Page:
An anchor end of a still-usable swinging bridge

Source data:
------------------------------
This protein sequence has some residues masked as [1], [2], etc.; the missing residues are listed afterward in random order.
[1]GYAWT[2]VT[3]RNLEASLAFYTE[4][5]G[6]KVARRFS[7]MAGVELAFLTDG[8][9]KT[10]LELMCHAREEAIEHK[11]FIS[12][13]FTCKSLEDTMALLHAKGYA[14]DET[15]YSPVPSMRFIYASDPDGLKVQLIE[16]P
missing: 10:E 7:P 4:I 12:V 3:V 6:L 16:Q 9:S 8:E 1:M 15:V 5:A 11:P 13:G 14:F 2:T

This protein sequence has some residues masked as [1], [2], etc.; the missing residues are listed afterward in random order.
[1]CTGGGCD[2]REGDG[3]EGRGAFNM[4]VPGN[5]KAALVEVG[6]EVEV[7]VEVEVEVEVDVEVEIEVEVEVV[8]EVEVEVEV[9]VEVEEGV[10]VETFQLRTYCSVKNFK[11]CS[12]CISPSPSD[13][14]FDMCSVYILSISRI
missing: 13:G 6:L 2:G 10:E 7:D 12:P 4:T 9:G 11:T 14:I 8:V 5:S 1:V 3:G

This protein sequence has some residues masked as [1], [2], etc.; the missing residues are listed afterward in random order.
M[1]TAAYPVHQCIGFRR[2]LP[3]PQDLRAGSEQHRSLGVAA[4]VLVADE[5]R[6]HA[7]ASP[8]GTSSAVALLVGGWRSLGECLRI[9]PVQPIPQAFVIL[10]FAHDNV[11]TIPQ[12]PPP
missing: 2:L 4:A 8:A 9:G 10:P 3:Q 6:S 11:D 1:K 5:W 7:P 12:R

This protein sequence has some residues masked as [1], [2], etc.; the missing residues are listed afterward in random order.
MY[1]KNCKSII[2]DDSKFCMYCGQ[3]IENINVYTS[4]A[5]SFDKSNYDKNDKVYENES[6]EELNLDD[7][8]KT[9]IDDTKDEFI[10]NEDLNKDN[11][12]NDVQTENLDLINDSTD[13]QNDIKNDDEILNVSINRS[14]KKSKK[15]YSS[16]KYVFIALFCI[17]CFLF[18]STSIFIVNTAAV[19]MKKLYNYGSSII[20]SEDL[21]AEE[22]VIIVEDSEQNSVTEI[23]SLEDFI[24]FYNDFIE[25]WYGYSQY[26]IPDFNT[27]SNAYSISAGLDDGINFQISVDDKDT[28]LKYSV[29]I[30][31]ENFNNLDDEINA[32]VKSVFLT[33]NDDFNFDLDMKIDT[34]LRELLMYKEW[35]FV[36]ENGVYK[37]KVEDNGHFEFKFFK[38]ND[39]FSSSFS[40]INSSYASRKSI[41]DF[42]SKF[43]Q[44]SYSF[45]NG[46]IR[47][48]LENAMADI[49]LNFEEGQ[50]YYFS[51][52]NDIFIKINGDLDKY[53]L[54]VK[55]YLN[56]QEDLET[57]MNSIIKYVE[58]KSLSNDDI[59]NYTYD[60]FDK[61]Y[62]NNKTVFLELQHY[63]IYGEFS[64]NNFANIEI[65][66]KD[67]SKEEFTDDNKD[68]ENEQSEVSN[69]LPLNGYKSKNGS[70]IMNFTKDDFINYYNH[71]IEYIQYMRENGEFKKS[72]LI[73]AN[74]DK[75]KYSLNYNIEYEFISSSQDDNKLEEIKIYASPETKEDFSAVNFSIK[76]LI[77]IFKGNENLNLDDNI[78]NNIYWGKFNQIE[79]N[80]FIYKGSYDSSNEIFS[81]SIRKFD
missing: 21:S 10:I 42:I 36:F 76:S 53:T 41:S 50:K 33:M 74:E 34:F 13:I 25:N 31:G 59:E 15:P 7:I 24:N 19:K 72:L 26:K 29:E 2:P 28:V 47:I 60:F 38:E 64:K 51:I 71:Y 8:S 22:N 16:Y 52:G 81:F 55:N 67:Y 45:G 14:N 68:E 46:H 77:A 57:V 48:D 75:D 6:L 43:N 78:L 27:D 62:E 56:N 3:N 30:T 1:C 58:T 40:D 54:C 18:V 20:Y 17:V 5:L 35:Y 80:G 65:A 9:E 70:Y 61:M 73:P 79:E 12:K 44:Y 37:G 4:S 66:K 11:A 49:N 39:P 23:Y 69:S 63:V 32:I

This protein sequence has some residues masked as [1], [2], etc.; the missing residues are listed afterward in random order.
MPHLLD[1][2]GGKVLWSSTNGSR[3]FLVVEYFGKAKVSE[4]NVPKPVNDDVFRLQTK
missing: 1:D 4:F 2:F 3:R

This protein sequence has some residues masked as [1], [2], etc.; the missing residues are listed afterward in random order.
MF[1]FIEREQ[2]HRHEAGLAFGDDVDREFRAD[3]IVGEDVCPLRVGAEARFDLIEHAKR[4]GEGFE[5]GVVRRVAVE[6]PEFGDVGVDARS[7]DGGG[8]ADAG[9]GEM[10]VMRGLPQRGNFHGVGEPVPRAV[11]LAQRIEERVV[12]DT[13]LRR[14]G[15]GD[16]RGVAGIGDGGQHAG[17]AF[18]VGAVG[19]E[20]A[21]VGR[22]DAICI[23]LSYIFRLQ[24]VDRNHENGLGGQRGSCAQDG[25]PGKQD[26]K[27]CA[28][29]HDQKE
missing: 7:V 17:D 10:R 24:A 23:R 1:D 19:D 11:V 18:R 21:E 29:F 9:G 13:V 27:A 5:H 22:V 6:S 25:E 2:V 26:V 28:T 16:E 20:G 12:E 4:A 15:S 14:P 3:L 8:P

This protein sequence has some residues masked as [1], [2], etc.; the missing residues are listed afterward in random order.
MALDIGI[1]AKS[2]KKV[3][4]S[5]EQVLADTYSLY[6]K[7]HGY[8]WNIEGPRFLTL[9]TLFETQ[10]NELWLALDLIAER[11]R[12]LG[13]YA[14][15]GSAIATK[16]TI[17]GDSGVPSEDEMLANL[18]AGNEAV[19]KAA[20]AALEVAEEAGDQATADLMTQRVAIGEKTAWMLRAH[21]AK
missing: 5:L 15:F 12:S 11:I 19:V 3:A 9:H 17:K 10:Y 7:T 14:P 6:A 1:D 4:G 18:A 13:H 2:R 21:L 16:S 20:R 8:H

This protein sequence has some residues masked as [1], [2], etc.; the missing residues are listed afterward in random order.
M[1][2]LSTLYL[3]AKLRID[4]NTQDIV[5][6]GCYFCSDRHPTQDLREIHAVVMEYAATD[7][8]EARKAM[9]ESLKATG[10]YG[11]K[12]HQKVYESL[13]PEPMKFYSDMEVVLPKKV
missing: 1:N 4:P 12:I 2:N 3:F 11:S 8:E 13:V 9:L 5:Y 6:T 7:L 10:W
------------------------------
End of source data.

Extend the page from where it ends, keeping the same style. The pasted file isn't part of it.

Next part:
Swinging bridges remain as a reminder of just how hard it was to settle & live in the mountains. Travel & transportation meant traveling through stream & river beds; early roads were built in the waterways themselves. Later, roads were built just up from the water on the banks, filling what little level space was available, or digging & blasting out enough dirt & rock to build actual roads. All roads followed riverways, they were the only ways through the mountains & certainly the only ways to link the tiny openings in the hills called hollers. When settlers came it always meant crossing a waterway (river or creek) to reach any open places suitable to build a home. The narrow swinging bridge (named for the swaying caused by being attached only at its ends) became the lifeline over water between holler and road. One wonders how anything large could be carried over the bridge. For as fragile as they look & as dizzying as they can be to cross, swinging bridges were a practical solution for settlers in the mountains.